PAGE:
Currently viewing the category: "Solitary Bees"
What's That Bug? does not endorse extermination

Could you help me identify this bee?
Location: Colorado Springs CO
June 30, 2011 10:34 am
I grow a lot of flowers to attract bees. I was hoping you could identify this one for me.
Signature: ?

European Wool Carder Bee

Dear ?,
You submitted two different species.  One is a Longhorned Bee and the second is the one we are really interested in posting, a European Wool Carder Bee
, Anthidium manicatum.  This introduced species is only represented on our site with two postings from 2006.  According to BugGuide:  “Females collect ‘wool’ from downy plants such as Lamb’s Ears to line their nest cavities” and “Males defend their territory very aggressively not only against other males but also against other flower visitors.”

Thank you for your response. Sorry I miss understood the “how to address the letter. My name is Eva. That is very interesting to see that the European Wool Bee has only been represented on your site so few times. I did submit a photo to the facebook site. Feel free to use the photos if needed. Best wishes, Eva

What's That Bug? does not endorse extermination

Daniel, A native bee on my bush sunflower
Location: South Pasadena, CA
May 27, 2011 2:30 am
At least I think it’s a native bee. It’s not a honey bee, and the flower is a native. As a secondary identification request, I’m curious about what voracious and unseen bug is eating the flowers
Signature: Barbara

Long-Horned Bee

Hi Barbara,
This is a Long-Horned Bee in the tribe Eucerini, but we are not certain of the species.  We spent the entire morning editing the presentation for tomorrow, and just when we whittled the images down to the best, you send in this candidate.

What's That Bug? does not endorse extermination

Larvae on a Log
Location: Audubon, PA
May 26, 2011 9:16 am
Dear WTB, While I was reorganizing my woodpile, I came across this larvae nest and found it very interesting. I never saw anything like it before. After I took the picture and scraped the nest off of my log, the yellow substance was a really fine powder, kind of like pollen. Do you have any idea what these little worms will turn into?
Signature: Cheryl

Possibly Bee Nest provisioned with Pollen

Dear Cheryl,
Please forgive us.  We absolutely cannot research this tonight.  It was a long day (14 hours of teaching, monitoring, attending awards and scholarship presentations, and conducting SLO assessments.  The students actually accused us of being grouchy today.  The end of the semester is rough.  Enough of that.  We believe this is a Solitary Bee Nest and we believe the yellow substance is Pollen.  Time will tell.

What's That Bug? does not endorse extermination

Unknown Group of Bees
Location: Portland Oregon
December 5, 2010 12:08 pm
I took this photo about 4 years ago. I found this group of smallish bees on a dandelion. I have no idea what they were doing or why they were there. I found it very curious.
I know we have quite a variety of bees here. I also know they are not honeybees (I’m a beekeeper).
Anyway, they were quite beautiful and if you could help solve the mystery that would be fantastic.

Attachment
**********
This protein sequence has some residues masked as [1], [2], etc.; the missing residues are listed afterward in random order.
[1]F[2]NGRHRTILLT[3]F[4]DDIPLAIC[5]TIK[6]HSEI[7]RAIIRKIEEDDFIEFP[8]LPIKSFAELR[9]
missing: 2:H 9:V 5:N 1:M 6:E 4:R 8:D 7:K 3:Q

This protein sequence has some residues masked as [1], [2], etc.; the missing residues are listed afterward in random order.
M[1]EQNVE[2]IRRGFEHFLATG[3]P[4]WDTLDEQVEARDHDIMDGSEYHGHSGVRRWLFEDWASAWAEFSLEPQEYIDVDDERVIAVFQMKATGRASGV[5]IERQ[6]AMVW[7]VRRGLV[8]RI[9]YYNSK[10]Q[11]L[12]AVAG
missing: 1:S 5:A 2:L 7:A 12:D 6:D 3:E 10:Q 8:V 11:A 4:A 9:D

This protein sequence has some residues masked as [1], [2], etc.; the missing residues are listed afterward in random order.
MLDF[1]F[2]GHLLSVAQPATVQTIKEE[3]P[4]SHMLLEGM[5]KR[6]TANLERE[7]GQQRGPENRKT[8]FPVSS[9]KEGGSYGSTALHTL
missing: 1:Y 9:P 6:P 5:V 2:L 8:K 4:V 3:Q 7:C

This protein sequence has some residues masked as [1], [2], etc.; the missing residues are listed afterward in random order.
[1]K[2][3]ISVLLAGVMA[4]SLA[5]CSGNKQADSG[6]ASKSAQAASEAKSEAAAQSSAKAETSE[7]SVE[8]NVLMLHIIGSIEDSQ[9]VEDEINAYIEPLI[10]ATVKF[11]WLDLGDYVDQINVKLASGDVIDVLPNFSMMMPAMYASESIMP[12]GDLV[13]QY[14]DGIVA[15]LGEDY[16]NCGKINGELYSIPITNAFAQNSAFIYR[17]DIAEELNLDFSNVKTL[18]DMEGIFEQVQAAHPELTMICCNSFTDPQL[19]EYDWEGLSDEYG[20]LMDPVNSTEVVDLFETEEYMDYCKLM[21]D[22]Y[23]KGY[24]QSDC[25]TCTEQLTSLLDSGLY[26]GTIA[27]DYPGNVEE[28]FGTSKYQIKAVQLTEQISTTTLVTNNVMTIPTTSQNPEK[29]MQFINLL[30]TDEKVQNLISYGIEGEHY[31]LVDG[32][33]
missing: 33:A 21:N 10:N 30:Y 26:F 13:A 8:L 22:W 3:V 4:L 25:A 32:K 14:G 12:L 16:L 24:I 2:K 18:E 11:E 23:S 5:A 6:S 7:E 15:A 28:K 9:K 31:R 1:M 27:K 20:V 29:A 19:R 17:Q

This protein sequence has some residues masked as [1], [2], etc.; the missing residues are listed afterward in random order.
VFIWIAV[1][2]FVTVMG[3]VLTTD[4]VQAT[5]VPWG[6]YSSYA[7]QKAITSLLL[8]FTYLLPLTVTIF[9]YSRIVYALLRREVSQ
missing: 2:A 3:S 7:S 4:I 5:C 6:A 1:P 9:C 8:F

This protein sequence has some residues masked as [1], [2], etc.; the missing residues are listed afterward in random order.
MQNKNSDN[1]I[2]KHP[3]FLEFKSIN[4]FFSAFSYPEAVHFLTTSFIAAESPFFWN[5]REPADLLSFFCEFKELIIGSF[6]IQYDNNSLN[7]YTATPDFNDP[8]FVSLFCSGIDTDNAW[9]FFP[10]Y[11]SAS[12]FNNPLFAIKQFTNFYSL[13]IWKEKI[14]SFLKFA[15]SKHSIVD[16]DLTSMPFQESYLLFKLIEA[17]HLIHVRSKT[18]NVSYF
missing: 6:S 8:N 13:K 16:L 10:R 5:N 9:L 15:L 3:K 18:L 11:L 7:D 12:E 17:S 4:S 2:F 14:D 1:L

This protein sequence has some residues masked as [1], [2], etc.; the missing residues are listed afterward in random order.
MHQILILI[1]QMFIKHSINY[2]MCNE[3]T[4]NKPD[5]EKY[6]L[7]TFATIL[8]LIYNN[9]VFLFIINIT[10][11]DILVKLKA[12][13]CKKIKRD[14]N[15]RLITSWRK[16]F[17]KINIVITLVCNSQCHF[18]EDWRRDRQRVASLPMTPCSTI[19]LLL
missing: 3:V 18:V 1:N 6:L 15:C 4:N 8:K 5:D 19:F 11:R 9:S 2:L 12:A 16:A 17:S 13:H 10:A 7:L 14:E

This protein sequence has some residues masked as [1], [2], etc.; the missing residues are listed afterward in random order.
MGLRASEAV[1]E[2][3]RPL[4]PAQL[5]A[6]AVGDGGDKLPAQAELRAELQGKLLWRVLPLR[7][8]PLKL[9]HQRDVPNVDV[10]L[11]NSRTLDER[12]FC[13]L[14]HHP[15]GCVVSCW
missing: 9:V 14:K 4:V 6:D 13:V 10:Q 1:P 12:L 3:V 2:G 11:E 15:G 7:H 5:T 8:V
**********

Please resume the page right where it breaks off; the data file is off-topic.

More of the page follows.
Signature: Damian Magista

Longhorned Bees: Bachelor Party

Hi Damian,
We believe these are Longhorned Bees in the family Eucerini.  BugGuide has a similar image posted that is identified as
Melissodes communis.  This communal roosting behavior is not uncommon in the family, and the members of the aggregation are males, hence they are called Bachelor Parties.

What's That Bug? does not endorse extermination

Is this a bee?
September 7, 2009
This insect was photographed in in early September, it looks a lot like a digger bee but it’s eyes are brown and not green. I have searched the net and all of my bug books but can’t ID it! Help!
Thanks, Rhonda
Tucson, AZ

Carpenter Bee, maybe

Digger Bee

Hi Rhonda,
Our first inclination is that this is some species of Carpenter Bee, but it doesn’t match the images on BugGuide.  We will check with Eric Eaton who may be able to assist in the ID.

Correction from Eric Eaton
Wow, what a fantastic image of a very active bee, a female in the genus Centris, family
Apidae.  I hope Rhonda considers posting this to Bugguide, as we have few high-quality images of this genus.  Dr. John Ascher is an expert on bees, and he visits Bugguide frequently..  He could probably identify this specimen to species.  Centris bees are solitary, like the overwhelming majority of native bee species, each female digging her own nest burrow.

Thanks for the prompt reply- and thank you and Eric Eaton for the ID- wonder how he knew it is female, amazing! If you want to post this image to Bugguide, you have my permission to do so, if you need a higher res photo just let me know (please include photo credits). Thank you again for the help.
Rhonda Spencer

Correction courtesy of John Ascher
April 22, 2012
Centris rhodopus female

What's That Bug? does not endorse extermination

blue orchard bee
July 22, 2009
In the west it’s known as the orchard bee. Last year I read about them and decided to build some nest blocks for them. Here is the results of my efforts. In May they are busy gathering pollin for their young. Now the holes are filled, and the young are pupating.
Terry Sincheff
Mound, MN

Blue Orchard Bees Nesting

Blue Orchard Bees Nesting

Dear Terry,
Thanks for sending us this wonderful documentation of nesting Blue Orchard Bees, Osmia lignaria.  According to BugGuide
It is being managed and developed for use as fruit trees pollinator.

What's That Bug? does not endorse extermination